• any other separately identifiable amounts. 
Period of continuous service Redundancy pay 
At least 1 year but less than 2 years 4 weeks
At least 2 years but less than 3 years 6 weeks
At least 3 years but less than 4 years 7 weeks
At least 4 years but less than 5 years 8 weeks
At least 5 years but less than 6 years 10 weeks
At least 6 years but less than 7 years 11 weeks
At least 7 years but less than 8 years 13 weeks
At least 8 years but less than 9 years 14 weeks
At least 9 years but less than 10 years 16 weeks
At least 10 years 12 weeks*

* There is a reduction in redundancy pay from 16 weeks to 12 weeks for employees with at least 10 years continuous service. This is consistent with the 2004 Redundancy Case decision made by the Australian Industrial Relations Commission.

Reducing redundancy pay

An employer can apply to the Fair Work Commission (FWC) to have the amount of redundancy they have to pay reduced if:

  • the employer finds other acceptable employment for the employee, or
  • the employer can't afford the full redundancy amount. 

Does redundancy pay apply to all employees?

Some employees don't get redundancy pay when their job is made redundant.

The following employees don't get redundancy pay:

  • employees whose period of continuous service with the employer is less than 12 months
  • employees employed for:
    • a stated period of time
    • an identified task or project
    • a particular season
  • employees fired because of serious misconduct
  • casual employees
  • trainees engaged only for the length of the training arrangement
  • apprentices
  • employees of a small business. 

What is a small business?

A small business employer, for the purpose of determining redundancy pay, is an employer who employs fewer than 15 employees at the time when notice is given.

To determine whether the employer has fewer than 15 employees, the following factors need to be considered:

  • all employees employed by the employer at that time are to be counted
  • a casual employee is not to be counted unless, at that time, they have been employed on a regular and systematic basis
  • associated entities are taken to be one entity
  • the employee being terminated and any other employees being terminated at that time are counted.

An award or agreement may have different redundancy provisions which could apply instead of those listed above. These provisions, such as industry-specific redundancy schemes, can override the listed exceptions. For example, the industry-specific redundancy scheme in the Building and Construction General On-site Award means that small business employers may need to provide redundancy payment.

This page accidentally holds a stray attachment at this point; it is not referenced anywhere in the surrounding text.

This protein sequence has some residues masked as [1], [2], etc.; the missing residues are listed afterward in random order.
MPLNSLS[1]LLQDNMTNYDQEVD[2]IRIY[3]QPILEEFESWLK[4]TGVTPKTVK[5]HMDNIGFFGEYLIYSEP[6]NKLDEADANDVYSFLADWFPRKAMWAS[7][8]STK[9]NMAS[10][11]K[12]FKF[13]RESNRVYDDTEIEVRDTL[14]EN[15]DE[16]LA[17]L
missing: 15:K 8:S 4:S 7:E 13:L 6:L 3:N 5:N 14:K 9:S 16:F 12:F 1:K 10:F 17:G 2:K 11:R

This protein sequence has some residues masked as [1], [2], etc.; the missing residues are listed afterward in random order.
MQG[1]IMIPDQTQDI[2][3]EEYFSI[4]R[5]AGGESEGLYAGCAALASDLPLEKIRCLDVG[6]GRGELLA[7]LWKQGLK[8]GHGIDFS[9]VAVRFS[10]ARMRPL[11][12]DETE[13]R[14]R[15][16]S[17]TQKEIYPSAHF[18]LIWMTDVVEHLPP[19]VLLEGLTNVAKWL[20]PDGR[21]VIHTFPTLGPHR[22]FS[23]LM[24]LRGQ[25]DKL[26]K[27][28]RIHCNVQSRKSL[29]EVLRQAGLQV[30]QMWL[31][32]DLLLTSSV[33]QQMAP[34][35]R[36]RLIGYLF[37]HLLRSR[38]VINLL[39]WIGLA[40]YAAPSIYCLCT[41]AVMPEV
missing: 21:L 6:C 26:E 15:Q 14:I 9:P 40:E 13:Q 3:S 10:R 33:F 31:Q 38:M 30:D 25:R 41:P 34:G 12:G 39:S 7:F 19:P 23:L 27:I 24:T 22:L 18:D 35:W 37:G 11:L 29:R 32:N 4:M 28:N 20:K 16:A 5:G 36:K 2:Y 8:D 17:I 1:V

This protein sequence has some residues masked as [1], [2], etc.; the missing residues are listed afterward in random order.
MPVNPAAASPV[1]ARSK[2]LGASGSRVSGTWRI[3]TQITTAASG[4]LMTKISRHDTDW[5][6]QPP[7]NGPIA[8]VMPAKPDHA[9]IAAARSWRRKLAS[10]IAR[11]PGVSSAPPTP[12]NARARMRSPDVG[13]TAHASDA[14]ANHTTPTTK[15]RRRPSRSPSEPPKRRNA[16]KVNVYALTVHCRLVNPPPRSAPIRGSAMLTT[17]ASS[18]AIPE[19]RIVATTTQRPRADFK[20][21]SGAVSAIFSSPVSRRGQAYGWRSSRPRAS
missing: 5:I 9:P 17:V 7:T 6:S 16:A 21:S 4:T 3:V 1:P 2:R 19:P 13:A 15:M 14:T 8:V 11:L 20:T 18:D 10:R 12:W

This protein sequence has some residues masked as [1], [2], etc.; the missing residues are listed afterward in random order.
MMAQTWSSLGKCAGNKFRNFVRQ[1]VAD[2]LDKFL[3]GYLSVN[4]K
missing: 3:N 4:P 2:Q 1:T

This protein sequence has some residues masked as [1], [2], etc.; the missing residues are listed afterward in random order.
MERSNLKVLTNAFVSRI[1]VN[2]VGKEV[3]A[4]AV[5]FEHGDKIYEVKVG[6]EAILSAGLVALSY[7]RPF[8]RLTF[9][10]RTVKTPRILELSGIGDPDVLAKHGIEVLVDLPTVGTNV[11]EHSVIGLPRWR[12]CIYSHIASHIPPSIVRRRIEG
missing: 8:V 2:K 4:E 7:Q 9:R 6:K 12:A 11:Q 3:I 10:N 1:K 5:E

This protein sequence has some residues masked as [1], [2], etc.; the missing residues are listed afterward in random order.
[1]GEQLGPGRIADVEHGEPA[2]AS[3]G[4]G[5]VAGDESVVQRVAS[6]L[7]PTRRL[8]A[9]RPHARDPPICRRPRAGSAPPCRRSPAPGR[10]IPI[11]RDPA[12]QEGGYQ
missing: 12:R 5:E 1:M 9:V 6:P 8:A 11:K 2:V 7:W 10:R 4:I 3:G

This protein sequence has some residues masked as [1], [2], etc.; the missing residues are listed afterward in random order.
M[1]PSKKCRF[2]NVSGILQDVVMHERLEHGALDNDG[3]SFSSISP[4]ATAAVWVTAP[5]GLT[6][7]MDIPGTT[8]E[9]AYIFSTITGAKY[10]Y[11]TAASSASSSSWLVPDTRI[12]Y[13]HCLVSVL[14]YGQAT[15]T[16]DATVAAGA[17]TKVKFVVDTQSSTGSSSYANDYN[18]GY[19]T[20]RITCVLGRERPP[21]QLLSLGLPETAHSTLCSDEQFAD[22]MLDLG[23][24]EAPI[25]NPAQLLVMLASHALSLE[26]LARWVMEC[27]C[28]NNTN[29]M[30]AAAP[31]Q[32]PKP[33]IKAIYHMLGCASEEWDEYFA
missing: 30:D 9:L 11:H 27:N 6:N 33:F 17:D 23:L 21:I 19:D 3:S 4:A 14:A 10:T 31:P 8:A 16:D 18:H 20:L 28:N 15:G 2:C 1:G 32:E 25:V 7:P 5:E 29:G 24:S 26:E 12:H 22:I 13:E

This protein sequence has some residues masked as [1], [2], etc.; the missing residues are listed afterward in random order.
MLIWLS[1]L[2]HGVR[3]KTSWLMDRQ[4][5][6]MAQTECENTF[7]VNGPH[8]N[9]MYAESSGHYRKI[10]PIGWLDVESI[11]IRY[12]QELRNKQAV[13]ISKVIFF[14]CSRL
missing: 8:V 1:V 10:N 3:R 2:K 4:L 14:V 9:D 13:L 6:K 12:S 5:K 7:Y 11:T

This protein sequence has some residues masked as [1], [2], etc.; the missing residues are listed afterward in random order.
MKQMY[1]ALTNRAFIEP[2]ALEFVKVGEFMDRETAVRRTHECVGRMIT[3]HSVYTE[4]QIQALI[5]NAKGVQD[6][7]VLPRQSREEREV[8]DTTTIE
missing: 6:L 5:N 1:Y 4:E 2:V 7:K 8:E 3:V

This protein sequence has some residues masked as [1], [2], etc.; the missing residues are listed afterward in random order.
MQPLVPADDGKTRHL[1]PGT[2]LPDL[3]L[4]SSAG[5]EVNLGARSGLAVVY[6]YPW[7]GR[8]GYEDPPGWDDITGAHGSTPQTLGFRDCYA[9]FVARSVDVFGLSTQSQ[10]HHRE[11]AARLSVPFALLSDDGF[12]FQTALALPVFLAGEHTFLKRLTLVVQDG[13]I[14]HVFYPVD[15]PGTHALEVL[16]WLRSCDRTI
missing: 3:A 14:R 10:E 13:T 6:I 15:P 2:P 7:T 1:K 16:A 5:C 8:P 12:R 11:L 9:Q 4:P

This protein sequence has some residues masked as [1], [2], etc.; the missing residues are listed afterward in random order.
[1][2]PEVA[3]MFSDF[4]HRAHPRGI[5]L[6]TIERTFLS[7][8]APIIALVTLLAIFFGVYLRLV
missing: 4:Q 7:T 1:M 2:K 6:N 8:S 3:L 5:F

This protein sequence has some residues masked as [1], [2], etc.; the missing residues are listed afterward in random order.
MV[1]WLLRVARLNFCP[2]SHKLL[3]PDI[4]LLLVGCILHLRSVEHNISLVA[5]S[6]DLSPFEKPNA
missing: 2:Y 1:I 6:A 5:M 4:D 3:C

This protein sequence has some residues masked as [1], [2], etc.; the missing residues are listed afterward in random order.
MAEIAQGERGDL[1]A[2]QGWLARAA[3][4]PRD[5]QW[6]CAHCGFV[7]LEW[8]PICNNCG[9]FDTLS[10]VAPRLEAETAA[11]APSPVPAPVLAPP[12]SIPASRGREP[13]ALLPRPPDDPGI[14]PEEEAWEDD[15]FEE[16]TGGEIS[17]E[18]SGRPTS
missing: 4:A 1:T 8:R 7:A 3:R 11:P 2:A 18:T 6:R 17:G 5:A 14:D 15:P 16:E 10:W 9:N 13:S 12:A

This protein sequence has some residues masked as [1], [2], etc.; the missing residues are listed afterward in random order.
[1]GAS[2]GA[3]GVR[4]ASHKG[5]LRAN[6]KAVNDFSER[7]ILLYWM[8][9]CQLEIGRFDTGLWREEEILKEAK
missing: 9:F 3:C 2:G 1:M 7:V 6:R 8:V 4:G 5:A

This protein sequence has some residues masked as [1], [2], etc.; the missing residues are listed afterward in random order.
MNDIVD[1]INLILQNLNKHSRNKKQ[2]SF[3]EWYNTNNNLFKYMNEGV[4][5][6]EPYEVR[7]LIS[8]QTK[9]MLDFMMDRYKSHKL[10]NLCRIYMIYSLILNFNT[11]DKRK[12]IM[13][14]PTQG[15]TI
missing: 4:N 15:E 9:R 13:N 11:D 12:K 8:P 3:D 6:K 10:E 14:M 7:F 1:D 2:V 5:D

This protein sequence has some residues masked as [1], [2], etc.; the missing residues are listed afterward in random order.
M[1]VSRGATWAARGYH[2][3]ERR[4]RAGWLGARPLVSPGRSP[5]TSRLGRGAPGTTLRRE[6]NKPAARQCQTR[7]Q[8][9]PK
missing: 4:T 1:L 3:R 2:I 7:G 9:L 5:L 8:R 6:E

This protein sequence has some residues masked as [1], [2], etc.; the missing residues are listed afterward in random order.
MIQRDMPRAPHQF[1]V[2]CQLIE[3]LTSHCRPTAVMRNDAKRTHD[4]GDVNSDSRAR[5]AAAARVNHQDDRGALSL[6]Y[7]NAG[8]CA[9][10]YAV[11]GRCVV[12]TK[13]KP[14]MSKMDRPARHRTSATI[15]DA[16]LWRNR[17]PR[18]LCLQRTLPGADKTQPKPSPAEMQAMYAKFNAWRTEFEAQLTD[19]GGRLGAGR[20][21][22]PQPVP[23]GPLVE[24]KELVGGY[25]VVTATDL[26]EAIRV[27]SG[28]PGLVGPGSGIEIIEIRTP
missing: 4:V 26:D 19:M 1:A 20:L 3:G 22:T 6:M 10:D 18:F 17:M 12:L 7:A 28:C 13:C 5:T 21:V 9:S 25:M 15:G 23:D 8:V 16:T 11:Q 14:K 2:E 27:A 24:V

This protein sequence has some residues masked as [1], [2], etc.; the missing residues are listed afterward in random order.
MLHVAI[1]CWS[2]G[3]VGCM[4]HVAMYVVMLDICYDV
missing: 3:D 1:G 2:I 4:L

To check which award you're covered by use our Award Finder.

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What happens if my employer goes bankrupt or into liquidation?

Sometimes businesses shut down because they aren't profitable or run our of money. This can mean that employees lose their jobs, and in some cases, the employer may not be able to pay them the wages and entitlements they are owed. 

When a business is bankrupt, also know as going into liquidation or insolvency, employees can get help through the Fair Entitlements guarantee (FEG). 

The FEG is available to eligible employees to help them get their unpaid entitlements. 

This can cinlude:

  • wages - up to 13 weeks unpaid wages (capped at the FEG maximum weekly wage)
  • annual leave
  • long service leave
  • payment in lieu of notice of termination - maximum of 5 weeks
  • redundancy pay - up to 4 weeks per full year of service. 

It doesn't include:

  • superannuation
  • reimbursement payments
  • one-off or irregular payments
  • bonus payments
  • non-ongoing or irregular commission.

For more information visit www.employment.gov.au/fairentitlements-guarantee-feg, call the FEG Hotline on 1300 135 040, or email feg@employment.gov.au

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Contact us

Fair Work Online: www.fairwork.gov.au

Fair Work Infoline: 13 13 94

Need language help?

Contact the Translating and Interpreting Service (TIS) on 13 14 50

Hearing & speech assistance

Call through the National Relay Service (NRS):

  • For TTY: 13 36 77. Ask for the Fair Work Infoline 13 13 94
  • Speak & Listen: 1300 555 727. Ask for the Fair Work Infoline 13 13 94